Abrupt reversal in emissions and atmospheric abundance of HCFC-133a (CF3CH2Cl)

Martin K. Vollmer, Matt Rigby, Johannes C. Laube, Stephan Henne, Tae Siek Rhee, Lauren J. Gooch, Angelina Wenger, Dickon Young, L. Paul Steele, Ray L. Langenfelds, Carl A.M. Brenninkmeijer, Jia Lin Wang, Chang Feng Ou-Yang, Simon A. Wyss, Matthias Hill, David E. Oram, Paul B. Krummel, Fabian Schoenenberger, Christoph Zellweger, Paul J. FraserWilliam T. Sturges, Simon O'Doherty, Stefan Reimann

Research output: Contribution to journalArticlepeer-review

11 Scopus citations


Hydrochlorofluorocarbon HCFC-133a (CF3CH2Cl) is an anthropogenic compound whose consumption for emissive use is restricted under the Montreal Protocol. A recent study showed rapidly increasing atmospheric abundances and emissions. We report that, following this rise, the atmospheric abundance and emissions have declined sharply in the past three years. We find a Northern Hemisphere HCFC-133a increase from 0.13 ppt (dry-air mole fraction in parts per trillion) in 2000 to 0.50 ppt in 2012-mid-2013 followed by an abrupt drop to ∼0.44 ppt by early 2015. Global emissions derived from these observations peaked at 3.1 kt in 2011, followed by a rapid decline of ∼0.5 kt yr-2 to reach 1.5 kt yr-1 in 2014. Sporadic HCFC-133a pollution events are detected in Europe from our high-resolution HCFC-133a records at three European stations, and in Asia from samples collected in Taiwan. European emissions are estimated to be <0.1 kt yr-1 although emission hot spots were identified in France. Key Points Atmospheric abundances of HCFC-133a and emissions have suddenly reversed in the last three years The sources of HCFC-133a to the atmosphere are likely from the production of HFC-134a In Europe, the emissions of HCFC-133a are less than 0.1 kt/yr while globally about 1.5 kt/yr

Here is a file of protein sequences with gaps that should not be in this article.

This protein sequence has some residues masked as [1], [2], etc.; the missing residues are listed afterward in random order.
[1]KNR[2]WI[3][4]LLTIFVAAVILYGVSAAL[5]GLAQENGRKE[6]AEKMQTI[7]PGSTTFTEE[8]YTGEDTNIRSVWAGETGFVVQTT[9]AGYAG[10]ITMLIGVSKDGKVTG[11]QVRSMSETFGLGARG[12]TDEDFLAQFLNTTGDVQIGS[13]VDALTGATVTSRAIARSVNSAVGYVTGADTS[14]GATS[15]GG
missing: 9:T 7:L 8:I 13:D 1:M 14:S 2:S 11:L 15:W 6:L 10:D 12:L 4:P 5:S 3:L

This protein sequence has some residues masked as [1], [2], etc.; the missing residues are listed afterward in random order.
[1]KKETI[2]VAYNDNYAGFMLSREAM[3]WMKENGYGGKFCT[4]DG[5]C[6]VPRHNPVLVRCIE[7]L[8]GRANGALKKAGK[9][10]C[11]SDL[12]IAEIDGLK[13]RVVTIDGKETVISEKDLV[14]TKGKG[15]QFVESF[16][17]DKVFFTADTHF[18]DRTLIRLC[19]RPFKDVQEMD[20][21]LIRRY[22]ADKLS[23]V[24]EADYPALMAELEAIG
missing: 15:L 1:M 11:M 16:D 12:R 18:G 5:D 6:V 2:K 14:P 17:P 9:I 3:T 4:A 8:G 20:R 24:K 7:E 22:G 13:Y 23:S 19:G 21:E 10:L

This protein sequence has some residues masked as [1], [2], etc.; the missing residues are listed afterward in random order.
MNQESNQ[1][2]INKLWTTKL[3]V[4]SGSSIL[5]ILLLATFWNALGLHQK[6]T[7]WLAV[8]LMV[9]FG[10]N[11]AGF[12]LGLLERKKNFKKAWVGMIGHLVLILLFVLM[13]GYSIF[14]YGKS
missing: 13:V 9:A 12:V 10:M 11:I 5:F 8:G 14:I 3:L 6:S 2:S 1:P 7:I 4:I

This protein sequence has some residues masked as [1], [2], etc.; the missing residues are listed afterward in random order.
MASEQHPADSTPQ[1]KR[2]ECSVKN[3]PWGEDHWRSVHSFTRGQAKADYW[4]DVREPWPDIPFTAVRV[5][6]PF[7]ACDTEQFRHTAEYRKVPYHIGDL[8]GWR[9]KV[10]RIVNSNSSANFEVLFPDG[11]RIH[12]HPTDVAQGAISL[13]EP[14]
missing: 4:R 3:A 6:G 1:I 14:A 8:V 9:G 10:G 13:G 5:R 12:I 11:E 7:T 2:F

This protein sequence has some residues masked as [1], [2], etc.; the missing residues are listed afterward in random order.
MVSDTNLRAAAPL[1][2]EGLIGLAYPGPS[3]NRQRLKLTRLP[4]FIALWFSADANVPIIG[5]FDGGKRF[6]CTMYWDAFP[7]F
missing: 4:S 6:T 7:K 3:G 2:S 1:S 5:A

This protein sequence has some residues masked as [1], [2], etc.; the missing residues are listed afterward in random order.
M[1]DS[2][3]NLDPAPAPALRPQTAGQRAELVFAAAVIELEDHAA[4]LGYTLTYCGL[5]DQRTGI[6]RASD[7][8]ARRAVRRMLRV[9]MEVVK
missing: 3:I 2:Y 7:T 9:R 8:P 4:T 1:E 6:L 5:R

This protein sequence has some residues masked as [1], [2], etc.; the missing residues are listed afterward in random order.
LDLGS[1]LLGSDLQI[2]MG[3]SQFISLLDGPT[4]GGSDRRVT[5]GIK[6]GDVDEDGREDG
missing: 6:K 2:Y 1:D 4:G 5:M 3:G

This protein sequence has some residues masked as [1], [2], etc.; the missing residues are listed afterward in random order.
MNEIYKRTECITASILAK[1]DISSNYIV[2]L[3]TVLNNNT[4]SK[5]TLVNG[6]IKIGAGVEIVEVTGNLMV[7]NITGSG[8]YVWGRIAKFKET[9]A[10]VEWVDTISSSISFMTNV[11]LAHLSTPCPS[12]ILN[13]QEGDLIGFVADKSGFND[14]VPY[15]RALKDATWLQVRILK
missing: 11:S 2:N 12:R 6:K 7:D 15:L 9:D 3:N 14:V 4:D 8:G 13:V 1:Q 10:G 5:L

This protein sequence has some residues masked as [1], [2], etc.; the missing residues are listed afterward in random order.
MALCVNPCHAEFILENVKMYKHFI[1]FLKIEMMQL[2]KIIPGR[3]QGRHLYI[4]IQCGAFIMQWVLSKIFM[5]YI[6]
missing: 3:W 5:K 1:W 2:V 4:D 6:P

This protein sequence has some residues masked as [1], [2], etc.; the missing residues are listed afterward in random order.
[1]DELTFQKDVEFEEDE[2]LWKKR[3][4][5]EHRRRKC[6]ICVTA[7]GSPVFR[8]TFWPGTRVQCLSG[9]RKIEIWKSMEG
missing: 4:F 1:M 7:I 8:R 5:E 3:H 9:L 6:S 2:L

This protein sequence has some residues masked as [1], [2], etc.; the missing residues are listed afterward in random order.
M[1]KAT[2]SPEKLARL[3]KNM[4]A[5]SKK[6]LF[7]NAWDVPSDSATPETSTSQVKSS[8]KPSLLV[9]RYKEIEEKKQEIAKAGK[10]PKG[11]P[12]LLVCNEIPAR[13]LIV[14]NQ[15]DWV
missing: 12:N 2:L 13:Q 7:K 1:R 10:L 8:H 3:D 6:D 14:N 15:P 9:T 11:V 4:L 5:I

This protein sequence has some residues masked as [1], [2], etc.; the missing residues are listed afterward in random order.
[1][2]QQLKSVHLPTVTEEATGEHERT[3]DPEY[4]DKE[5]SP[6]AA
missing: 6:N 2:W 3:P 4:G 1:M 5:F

Original languageEnglish
Pages (from-to)8702-8710
Number of pages9
JournalGeophysical Research Letters
Issue number20
StatePublished - 28 Oct 2015


  • HCFC
  • Montreal Protocol
  • emissions


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